A new study published online in the Annals of the American Thoracic Society reveals how socioeconomic factors partially explain the increased odds that Black and Hispanic Americans have of testing positive for SARS-CoV-2, the virus that causes COVID-19.
In “Association of Race and Ethnicity With COVID-19 Test Positivity and Hospitalization Is Mediated by Socioeconomic Factors,” Hayley B. Gershengorn, MD, associate professor, Division of Pulmonary, Critical Care and Sleep Medicine, University of Miami Miller School of Medicine and co-authors looked at the medical records of 15,473 patients tested and 295 hospitalized with COVID-19 between March 1, 2020 and July 23, 2020 at University of Miami hospitals and clinics. This research was conducted as a retrospective cohort study—one that follows two groups of former patients.
Dr. Gershengorn and colleagues found that the socioeconomic factors of population density at the patient’s recorded address, median income, and household size were significantly related to race/ethnicity and explained some of the relation of race/ethnicity with both test positivity and hospitalization. They found no association between race or ethnicity with death rates or other outcomes for hospitalized patients.
“The associations between race/ethnicity and test positivity or hospitalization were not as strong once we adjusted for these socioeconomic factors,” she said.
Of patients who were tested for SARS-CoV-2, 29.0 percent were non-Hispanic white, 48.1 percent were Hispanic white, 15.0 percent were non-Hispanic Black, 1.7 percent were Hispanic Black, and 1.6 percent were “other.” Among those tested, 1,256 patients (8.1 percent) tested positive and, of the hospitalized patients, 47 (15.9 percent) died. After adjustment for demographics, race/ethnicity was associated with test positivity and hospitalization.
The researchers conducted a mediation analysis to see if household income, population density and household size explained the association of race and ethnicity with COVID-19 outcomes. Mediation analysis is a statistical technique to help explain underlying reasons for an association of an exposure (in this case, race/ethnicity) and an outcome (in this case, test positivity).
“Numerous studies have demonstrated an association of race and/or ethnicity with outcomes (e.g., case positivity, hospitalization, and, sometimes, mortality) in COVID-19,” said Dr. Gershengorn. “Specifically, we have seen that, on the whole, non-white and/or Hispanic people tend to fare worse than non-Hispanic white individuals. Appropriately, much has been written about how these associations with worse outcomes almost assuredly have little to do with differences in biology or intrinsic susceptibility to infection across races and ethnicities. Rather, these associations reflect external factors to which minority individuals are more often subject. One of these proposed factors is socioeconomic circumstance; this hypothesis has face validity, but had not been demonstrated in COVID-19. We set out to prove that socioeconomic disparities mediate the association of race and/or ethnicity with worse outcomes in COVID-19.”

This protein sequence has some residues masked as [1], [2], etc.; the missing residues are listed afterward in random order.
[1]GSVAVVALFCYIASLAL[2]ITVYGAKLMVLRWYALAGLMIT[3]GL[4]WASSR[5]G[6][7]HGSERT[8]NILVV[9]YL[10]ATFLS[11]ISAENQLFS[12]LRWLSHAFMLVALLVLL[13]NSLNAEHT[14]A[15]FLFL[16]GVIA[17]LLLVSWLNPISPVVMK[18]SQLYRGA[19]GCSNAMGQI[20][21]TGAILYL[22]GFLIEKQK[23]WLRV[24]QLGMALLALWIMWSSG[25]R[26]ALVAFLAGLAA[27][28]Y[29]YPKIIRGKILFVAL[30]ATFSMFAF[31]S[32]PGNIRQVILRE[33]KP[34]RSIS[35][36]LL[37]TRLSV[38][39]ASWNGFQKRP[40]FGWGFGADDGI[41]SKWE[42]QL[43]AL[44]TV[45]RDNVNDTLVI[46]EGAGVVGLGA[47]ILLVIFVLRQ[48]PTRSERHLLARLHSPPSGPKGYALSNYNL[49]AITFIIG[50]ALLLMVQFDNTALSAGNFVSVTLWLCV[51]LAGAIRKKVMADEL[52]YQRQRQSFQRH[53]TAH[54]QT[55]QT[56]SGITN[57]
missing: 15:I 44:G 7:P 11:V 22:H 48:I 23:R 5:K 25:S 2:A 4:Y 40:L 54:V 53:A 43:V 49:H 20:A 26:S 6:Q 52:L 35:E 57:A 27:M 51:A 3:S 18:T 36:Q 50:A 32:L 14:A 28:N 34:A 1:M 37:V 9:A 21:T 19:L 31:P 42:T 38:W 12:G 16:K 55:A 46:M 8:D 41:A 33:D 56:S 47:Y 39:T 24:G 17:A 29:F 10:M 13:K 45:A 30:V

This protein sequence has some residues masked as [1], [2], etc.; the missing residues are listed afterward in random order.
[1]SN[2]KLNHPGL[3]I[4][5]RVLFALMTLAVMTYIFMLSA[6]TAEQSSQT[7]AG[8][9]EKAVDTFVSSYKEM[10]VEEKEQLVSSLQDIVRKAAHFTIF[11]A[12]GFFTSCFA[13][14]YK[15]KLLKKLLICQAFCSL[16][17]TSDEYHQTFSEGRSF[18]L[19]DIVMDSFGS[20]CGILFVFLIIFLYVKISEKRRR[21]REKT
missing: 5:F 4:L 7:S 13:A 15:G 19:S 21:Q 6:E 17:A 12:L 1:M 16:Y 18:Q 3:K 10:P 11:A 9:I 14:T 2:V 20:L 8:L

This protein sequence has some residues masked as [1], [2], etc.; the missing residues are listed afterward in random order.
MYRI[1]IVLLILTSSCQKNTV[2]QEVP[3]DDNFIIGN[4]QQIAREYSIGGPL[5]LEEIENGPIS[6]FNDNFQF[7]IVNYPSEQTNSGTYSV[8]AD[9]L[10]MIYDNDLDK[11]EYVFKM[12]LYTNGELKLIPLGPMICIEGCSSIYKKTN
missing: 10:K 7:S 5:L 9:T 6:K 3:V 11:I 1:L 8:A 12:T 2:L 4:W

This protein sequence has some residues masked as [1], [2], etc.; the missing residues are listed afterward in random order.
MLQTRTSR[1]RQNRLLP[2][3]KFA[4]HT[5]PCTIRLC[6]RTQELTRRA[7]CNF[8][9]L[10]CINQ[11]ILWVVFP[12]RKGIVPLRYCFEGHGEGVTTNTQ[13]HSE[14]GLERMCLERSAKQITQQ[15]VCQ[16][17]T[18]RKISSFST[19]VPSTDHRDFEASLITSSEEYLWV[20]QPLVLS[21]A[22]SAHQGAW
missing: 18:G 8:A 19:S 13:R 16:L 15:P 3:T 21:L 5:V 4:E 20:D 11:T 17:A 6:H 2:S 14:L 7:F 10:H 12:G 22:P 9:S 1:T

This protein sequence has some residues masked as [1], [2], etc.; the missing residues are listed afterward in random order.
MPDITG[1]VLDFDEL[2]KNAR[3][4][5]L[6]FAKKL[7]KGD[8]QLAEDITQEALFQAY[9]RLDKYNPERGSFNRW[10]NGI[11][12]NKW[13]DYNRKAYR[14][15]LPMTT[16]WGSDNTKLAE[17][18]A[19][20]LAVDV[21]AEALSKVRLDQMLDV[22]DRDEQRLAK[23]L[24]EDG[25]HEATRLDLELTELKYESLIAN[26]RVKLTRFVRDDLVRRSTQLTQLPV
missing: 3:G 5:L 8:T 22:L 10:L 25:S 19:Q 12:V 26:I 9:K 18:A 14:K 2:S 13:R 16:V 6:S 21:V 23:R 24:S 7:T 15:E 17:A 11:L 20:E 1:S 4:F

Of the three socioeconomic factors the researchers examined, they found that median income mediated the largest proportion of COVID-19 positive tests—27 percent. Population density mediated 17 percent and household size mediated 20 percent.
“We found that all three socioeconomic factors were associated with higher odds of test positivity, regardless of race or ethnicity,” she stated. “For example, after accounting for other differences, individuals of all races and ethnicities living in the highest population density neighborhoods had 2.5-fold higher odds of test positivity than those living in areas with the lowest population density.” Death following hospitalization for COVID-19 was no more common for Black or Hispanic patients than for non-Hispanic white patients.
The researchers believe it would be useful for similar studies to be done in other regions of the U.S.—and parts of the world—with different ethnic/racial makeups and socioeconomic pressures, in order to show the consistency of their findings in other settings and to better understand which (if any) socioeconomic factors impact the association of race and ethnicity with COVID-19 outcomes.
The research team finds it likely that the associations they found between the specific social determinants of health they evaluated and disease risk would be generalizable to other infections with droplet and airborne transmission. Improvements in the social situations of all patients living in more crowded, less well-off communities may pay dividends for their health when the next pandemic, or the next season of influenza, hits.
Dr. Gershengorn added, “We need to recognize that however much we measure and adjust for potential mediators—socioeconomic factors, access to health care, access to education—we still have structural racism in this country that likely drives many health-related outcomes for minority people. Quantifying the impact of structural racism is important, but more important is working to abolish it.”